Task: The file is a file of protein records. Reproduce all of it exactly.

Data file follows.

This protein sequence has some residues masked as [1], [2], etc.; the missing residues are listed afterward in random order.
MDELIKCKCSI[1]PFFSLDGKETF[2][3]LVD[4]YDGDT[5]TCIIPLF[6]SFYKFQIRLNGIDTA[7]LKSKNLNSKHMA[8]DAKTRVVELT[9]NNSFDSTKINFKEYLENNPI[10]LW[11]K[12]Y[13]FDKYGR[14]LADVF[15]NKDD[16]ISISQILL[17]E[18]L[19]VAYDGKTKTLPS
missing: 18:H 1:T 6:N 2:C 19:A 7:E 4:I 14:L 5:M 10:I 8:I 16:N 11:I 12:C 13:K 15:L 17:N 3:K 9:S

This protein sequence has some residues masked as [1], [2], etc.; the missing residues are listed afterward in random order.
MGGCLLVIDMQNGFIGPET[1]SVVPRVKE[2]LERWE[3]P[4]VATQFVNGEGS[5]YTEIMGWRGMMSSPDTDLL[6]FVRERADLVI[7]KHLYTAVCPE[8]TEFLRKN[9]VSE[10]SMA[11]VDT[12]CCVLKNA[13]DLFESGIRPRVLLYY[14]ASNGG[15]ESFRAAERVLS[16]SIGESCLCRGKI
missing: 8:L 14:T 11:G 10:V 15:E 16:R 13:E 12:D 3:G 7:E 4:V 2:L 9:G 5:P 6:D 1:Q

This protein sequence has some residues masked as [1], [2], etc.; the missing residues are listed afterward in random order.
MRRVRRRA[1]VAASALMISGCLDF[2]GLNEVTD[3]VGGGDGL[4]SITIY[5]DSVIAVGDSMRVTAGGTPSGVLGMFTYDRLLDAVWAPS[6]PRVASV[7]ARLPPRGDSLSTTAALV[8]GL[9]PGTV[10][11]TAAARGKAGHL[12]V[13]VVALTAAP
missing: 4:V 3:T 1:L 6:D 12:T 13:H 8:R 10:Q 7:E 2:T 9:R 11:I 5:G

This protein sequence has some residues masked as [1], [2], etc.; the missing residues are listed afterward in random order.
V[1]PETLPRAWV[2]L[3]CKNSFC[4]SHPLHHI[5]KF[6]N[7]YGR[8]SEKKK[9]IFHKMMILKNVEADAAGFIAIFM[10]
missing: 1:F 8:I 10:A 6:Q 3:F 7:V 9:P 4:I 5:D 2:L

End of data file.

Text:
This protein sequence has some residues masked as [1], [2], etc.; the missing residues are listed afterward in random order.
MDELIKCKCSI[1]PFFSLDGKETF[2][3]LVD[4]YDGDT[5]TCIIPLF[6]SFYKFQIRLNGIDTA[7]LKSKNLNSKHMA[8]DAKTRVVELT[9]NNSFDSTKINFKEYLENNPI[10]LW[11]K[12]Y[13]FDKYGR[14]LADVF[15]NKDD[16]ISISQILL[17]E[18]L[19]VAYDGKTKTLPS
missing: 18:H 1:T 6:N 2:C 19:A 7:E 4:I 14:L 5:M 10:I 8:I 16:N 11:I 12:C 13:K 15:L 17:N 3:K 9:S

This protein sequence has some residues masked as [1], [2], etc.; the missing residues are listed afterward in random order.
MGGCLLVIDMQNGFIGPET[1]SVVPRVKE[2]LERWE[3]P[4]VATQFVNGEGS[5]YTEIMGWRGMMSSPDTDLL[6]FVRERADLVI[7]KHLYTAVCPE[8]TEFLRKN[9]VSE[10]SMA[11]VDT[12]CCVLKNA[13]DLFESGIRPRVLLYY[14]ASNGG[15]ESFRAAERVLS[16]SIGESCLCRGKI
missing: 8:L 14:T 11:G 10:V 15:E 16:R 13:E 12:D 3:G 7:E 4:V 2:L 9:G 5:P 6:D 1:Q

This protein sequence has some residues masked as [1], [2], etc.; the missing residues are listed afterward in random order.
MRRVRRRA[1]VAASALMISGCLDF[2]GLNEVTD[3]VGGGDGL[4]SITIY[5]DSVIAVGDSMRVTAGGTPSGVLGMFTYDRLLDAVWAPS[6]PRVASV[7]ARLPPRGDSLSTTAALV[8]GL[9]PGTV[10][11]TAAARGKAGHL[12]V[13]VVALTAAP
missing: 4:V 3:T 1:L 6:D 12:T 13:H 8:R 10:Q 7:E 2:T 9:R 11:I 5:G

This protein sequence has some residues masked as [1], [2], etc.; the missing residues are listed afterward in random order.
V[1]PETLPRAWV[2]L[3]CKNSFC[4]SHPLHHI[5]KF[6]N[7]YGR[8]SEKKK[9]IFHKMMILKNVEADAAGFIAIFM[10]
missing: 1:F 8:I 10:A 6:Q 3:F 7:V 9:P 4:I 5:D 2:L